It's no secret that the DCEU didn't get off to the best start. While the casting was spot on and the budgets were generous, the film franchise struggled to find its groove with mainstream audiences in the same way as the MCU had. Whether it be a tonal issue or the incompetent meddling of executive suits, the DCEU - as of this writing - hasn't even matched its DC franchise counterpart in the Arrowverse.
The Arrowverse television shows may have small budgets and built around classic CW drama, but what it lacks in cinematic and bombastic presentation, it more than makes up for by wearing its heart on it sleeve. The love and respect that (most) of the characters receive in the Arrowverse have led to its popularity, unabashed to represent its comic book source material for what it is, whether it be beyond cheesy or as dark as the lighting in Game of Thrones.
The steps that the Arrowverse has taken have led the way for both the DCEU and the MCU, whether it be the construction of appropriate tones for the respective character, or pushing the limits for what a mainstream crossover can be.
7. Slow Build Of Characters
The Arrowverse wasn't always the pantheon of heroes and TV shows that it is today. In the ancient world of 2012, there was only one show by the name of Arrow. The show was dark and gritty and very much isolated within itself, until half way through the second season, where Barry Allen guest starred. Throughout this season, Arrow also implemented an Arc Motif whereby TV presenters or side characters would mention Central City's Particle Accelerator. These hints and build towards the Flash series created a smooth transition that made the world building feel organic.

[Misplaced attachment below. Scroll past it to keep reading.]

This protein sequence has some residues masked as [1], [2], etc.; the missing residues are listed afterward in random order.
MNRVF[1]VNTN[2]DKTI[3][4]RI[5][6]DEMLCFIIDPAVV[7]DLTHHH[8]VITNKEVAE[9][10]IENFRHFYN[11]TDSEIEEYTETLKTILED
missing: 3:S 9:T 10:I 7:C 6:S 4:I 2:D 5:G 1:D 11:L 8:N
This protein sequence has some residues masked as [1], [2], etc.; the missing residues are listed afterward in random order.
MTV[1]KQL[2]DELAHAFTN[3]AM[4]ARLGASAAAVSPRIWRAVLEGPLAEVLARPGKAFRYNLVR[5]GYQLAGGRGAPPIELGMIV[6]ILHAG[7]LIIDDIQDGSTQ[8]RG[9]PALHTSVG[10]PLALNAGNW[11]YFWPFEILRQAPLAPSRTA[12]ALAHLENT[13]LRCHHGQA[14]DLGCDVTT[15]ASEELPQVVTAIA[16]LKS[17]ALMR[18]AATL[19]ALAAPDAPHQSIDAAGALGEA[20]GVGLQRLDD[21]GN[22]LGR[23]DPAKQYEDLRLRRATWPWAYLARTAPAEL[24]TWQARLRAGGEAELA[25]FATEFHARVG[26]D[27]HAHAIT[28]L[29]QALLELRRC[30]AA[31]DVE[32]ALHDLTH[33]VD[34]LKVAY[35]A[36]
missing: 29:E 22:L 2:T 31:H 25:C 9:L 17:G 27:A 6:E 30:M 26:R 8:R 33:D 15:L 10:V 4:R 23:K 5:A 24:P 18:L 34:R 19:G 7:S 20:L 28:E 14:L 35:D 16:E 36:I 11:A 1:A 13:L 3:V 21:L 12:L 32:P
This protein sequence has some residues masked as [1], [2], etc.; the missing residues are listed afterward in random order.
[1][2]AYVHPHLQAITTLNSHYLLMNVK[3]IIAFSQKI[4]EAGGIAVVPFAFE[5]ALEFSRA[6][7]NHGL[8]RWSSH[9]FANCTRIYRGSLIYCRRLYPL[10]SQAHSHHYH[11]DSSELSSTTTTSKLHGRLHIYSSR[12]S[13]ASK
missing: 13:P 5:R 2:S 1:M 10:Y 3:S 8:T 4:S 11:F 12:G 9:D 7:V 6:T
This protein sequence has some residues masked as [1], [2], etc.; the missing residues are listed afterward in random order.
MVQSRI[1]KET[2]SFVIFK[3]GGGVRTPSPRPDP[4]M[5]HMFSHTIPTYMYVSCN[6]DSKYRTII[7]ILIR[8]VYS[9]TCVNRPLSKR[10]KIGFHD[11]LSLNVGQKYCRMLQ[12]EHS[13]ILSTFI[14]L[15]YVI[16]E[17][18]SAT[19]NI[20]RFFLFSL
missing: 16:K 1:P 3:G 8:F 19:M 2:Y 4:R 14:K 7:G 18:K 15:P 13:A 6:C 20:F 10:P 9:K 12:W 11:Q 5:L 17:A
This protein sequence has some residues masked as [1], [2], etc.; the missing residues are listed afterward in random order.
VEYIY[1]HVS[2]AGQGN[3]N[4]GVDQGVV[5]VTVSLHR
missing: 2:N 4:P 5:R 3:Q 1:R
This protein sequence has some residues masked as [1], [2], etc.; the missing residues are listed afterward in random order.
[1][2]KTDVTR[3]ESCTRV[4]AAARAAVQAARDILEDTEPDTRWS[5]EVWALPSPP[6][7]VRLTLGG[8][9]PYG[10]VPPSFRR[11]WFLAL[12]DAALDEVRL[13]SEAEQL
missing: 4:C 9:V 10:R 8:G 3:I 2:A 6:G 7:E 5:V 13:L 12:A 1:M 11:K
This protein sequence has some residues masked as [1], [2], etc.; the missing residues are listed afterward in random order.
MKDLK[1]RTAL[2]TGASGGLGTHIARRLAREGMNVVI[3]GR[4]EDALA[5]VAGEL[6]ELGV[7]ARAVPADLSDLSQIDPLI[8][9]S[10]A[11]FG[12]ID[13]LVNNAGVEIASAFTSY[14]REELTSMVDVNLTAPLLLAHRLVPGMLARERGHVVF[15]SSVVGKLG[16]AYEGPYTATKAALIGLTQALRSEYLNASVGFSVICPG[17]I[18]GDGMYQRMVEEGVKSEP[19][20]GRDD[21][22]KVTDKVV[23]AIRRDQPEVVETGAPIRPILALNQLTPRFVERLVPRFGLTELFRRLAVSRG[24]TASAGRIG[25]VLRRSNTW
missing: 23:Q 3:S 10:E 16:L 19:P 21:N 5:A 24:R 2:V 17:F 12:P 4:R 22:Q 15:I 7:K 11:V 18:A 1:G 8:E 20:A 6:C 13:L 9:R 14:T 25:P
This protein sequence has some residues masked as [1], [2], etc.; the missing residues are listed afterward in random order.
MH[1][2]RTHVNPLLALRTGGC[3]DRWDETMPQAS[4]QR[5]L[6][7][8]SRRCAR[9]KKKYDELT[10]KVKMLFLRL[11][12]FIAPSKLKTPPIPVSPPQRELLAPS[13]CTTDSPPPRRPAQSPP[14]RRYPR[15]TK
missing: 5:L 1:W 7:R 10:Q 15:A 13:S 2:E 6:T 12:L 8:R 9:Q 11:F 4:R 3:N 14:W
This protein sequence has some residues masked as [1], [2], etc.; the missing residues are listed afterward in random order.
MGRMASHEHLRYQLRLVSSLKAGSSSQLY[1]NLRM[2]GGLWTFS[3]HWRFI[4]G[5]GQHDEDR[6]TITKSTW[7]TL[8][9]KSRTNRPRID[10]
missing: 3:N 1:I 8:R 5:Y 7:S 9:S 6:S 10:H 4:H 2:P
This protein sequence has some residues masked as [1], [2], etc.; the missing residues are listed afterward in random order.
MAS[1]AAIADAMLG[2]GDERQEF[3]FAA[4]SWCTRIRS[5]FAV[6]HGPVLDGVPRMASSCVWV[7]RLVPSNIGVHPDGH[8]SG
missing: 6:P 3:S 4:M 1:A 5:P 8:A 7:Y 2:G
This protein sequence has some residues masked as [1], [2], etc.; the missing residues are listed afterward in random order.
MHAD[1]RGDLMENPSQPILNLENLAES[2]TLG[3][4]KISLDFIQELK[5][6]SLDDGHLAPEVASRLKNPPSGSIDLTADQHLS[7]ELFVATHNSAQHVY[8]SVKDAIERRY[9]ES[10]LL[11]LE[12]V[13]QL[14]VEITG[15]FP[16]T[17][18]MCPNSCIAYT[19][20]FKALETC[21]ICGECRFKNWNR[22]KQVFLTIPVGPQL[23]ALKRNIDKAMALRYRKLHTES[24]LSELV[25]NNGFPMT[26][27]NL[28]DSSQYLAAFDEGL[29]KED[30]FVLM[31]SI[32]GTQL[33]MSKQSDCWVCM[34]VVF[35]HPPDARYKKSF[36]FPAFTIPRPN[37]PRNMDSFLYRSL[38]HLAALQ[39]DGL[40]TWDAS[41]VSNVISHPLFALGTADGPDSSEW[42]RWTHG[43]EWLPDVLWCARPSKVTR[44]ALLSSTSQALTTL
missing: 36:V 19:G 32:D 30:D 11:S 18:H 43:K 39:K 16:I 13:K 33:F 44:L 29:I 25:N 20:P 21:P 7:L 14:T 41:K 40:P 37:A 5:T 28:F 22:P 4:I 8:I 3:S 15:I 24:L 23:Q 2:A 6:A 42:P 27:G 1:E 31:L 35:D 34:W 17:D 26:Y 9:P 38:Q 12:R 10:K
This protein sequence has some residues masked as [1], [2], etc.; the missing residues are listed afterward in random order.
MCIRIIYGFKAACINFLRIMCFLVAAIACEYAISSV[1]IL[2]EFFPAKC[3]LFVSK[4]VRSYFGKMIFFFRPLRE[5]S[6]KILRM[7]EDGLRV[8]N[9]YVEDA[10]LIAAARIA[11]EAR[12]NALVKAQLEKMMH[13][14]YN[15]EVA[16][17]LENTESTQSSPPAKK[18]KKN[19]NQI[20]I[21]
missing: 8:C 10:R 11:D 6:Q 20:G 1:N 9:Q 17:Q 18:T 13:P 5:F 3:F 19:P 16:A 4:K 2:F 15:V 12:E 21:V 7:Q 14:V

The Arrowverse then took another break, letting the Flash's first season some space to evolve and fully integrate, before introducing the Legends of Tomorrow - a team of the latter's side characters. Supergirl also began in the same year, which was a happy accident for the CW after CBS passed on a second season.
This slow build of characters fleshed out the Arrowverse in ways that the DCEU hasn't yet. Introducing a whole Justice League before you can meet them individually takes away from their interactions with one another. Sure, some of these encounters in Justice League were fun, but it's hard to know who the characters are when you haven't seen how they operate individually.